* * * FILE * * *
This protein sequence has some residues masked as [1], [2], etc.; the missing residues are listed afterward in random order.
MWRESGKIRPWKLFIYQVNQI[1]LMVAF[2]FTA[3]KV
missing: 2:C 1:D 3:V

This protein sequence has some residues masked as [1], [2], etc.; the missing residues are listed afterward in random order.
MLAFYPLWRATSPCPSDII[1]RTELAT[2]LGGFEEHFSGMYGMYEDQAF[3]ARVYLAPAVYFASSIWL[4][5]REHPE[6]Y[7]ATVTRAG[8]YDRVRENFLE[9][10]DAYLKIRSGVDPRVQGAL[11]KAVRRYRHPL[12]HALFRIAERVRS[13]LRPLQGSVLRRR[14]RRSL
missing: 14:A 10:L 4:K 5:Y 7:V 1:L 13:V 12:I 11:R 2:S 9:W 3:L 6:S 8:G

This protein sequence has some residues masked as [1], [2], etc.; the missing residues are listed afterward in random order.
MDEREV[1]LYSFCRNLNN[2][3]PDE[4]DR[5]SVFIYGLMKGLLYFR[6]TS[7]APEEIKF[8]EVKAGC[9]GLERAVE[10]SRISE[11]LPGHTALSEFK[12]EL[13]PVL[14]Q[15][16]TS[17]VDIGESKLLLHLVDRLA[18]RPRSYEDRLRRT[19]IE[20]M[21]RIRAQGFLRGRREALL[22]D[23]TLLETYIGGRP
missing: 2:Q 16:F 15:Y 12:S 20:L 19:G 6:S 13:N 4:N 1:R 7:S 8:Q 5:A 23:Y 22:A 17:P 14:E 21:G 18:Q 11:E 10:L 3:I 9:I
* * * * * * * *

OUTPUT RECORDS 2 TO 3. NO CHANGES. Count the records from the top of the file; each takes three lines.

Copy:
This protein sequence has some residues masked as [1], [2], etc.; the missing residues are listed afterward in random order.
MLAFYPLWRATSPCPSDII[1]RTELAT[2]LGGFEEHFSGMYGMYEDQAF[3]ARVYLAPAVYFASSIWL[4][5]REHPE[6]Y[7]ATVTRAG[8]YDRVRENFLE[9][10]DAYLKIRSGVDPRVQGAL[11]KAVRRYRHPL[12]HALFRIAERVRS[13]LRPLQGSVLRRR[14]RRSL
missing: 14:A 10:L 4:K 5:Y 7:V 1:L 13:V 12:I 11:R 2:S 9:W 3:L 6:S 8:G

This protein sequence has some residues masked as [1], [2], etc.; the missing residues are listed afterward in random order.
MDEREV[1]LYSFCRNLNN[2][3]PDE[4]DR[5]SVFIYGLMKGLLYFR[6]TS[7]APEEIKF[8]EVKAGC[9]GLERAVE[10]SRISE[11]LPGHTALSEFK[12]EL[13]PVL[14]Q[15][16]TS[17]VDIGESKLLLHLVDRLA[18]RPRSYEDRLRRT[19]IE[20]M[21]RIRAQGFLRGRREALL[22]D[23]TLLETYIGGRP
missing: 2:Q 16:F 15:Y 12:S 20:L 19:G 6:S 13:N 4:N 1:R 7:S 8:Q 5:A 23:Y 22:A 17:P 14:E 21:G 18:Q 11:E 10:L 3:I 9:I